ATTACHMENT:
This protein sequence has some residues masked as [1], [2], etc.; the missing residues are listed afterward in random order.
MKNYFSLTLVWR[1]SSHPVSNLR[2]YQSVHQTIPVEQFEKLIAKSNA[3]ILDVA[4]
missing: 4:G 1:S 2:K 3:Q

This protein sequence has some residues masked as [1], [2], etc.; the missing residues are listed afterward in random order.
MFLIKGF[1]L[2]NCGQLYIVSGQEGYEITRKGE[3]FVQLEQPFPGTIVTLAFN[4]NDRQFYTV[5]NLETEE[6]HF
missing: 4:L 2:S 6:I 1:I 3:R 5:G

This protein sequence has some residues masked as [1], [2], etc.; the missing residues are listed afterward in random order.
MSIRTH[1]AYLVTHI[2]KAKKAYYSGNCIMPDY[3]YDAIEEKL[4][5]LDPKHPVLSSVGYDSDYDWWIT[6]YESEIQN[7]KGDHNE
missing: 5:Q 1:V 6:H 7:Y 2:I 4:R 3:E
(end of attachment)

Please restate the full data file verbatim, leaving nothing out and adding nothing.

This protein sequence has some residues masked as [1], [2], etc.; the missing residues are listed afterward in random order.
MKNYFSLTLVWR[1]SSHPVSNLR[2]YQSVHQTIPVEQFEKLIAKSNA[3]ILDVA[4]
missing: 4:G 1:S 2:K 3:Q

This protein sequence has some residues masked as [1], [2], etc.; the missing residues are listed afterward in random order.
MFLIKGF[1]L[2]NCGQLYIVSGQEGYEITRKGE[3]FVQLEQPFPGTIVTLAFN[4]NDRQFYTV[5]NLETEE[6]HF
missing: 4:L 2:S 6:I 1:I 3:R 5:G

This protein sequence has some residues masked as [1], [2], etc.; the missing residues are listed afterward in random order.
MSIRTH[1]AYLVTHI[2]KAKKAYYSGNCIMPDY[3]YDAIEEKL[4][5]LDPKHPVLSSVGYDSDYDWWIT[6]YESEIQN[7]KGDHNE
missing: 5:Q 1:V 6:H 7:Y 2:I 4:R 3:E